COVID cases and hospitalizations down in Colorado
Total number of new COVID-19 infections and hospitalizations is down in Colorado, but public health officials on Friday warned the state is experiencing “a bit of variability” as these downward trends are not consistent statewide or in all age groups.
New cases have declined statewide, and in recent days the number of people hospitalized in Colorado with the virus has also declined. But Scott Bookman, the state’s COVID-19 incident commander, noted in a press briefing that the number of people hospitalized remains near the peak of the first wave in the spring of 2020.
As of Friday, 917 people with confirmed or suspected COVID-19 were hospitalized statewide, down from the fifth wave peak of 1,021 in mid-September. Seventy-eight percent of Colorado’s hospitalized COVID-19 patients are unvaccinated, state data shows.
“While we are now seeing a fairly steady decrease in our hospitalizations, we are still at an incredibly high rate of hospitalizations compared to where we want to be,” he said. “And so, as we’re at the start of a downward trend here, we really need to see these hospitalizations drastically decrease before we feel comfortable with the hospital capacity we have as we start to move into the hospital. cold season and people are starting to move indoors.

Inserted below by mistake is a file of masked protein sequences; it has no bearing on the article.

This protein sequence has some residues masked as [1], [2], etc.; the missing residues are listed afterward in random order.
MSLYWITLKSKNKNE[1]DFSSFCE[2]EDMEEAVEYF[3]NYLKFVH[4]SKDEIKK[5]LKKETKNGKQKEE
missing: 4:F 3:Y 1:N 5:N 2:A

When it comes to virus transmission, most counties in Colorado are seeing a drop in the number of new cases, state epidemiologist Dr Rachel Herlihy said at the briefing. But there are expectations, especially in Moffat, Grand and Mesa counties, she said.
“Some transmission is higher in the eastern plains,” Herlihy said. “The San Luis Valley certainly stands out here, it’s a place where we are currently seeing rising rates where most of the state is seeing falling rates.”
Likewise, while most age groups experience a decline in COVID-19 cases, new infections are increasing in children too young to be vaccinated. Colorado’s highest rates of new infections in recent days were among children aged 6 to 11, Herlihy said. New cases are on the decline in adults and children between 12 and 17 years old, a group that has more recently become eligible to receive the vaccine.
“We’re probably starting to see a clear benefit from vaccination in this age group,” Herlihy said.
Since the start of the pandemic, Colorado has recorded 673,517 cases of COVID-19 and 7,887 deaths from the virus, according to state data.
More than 70% of eligible Coloradans were fully vaccinated by Friday.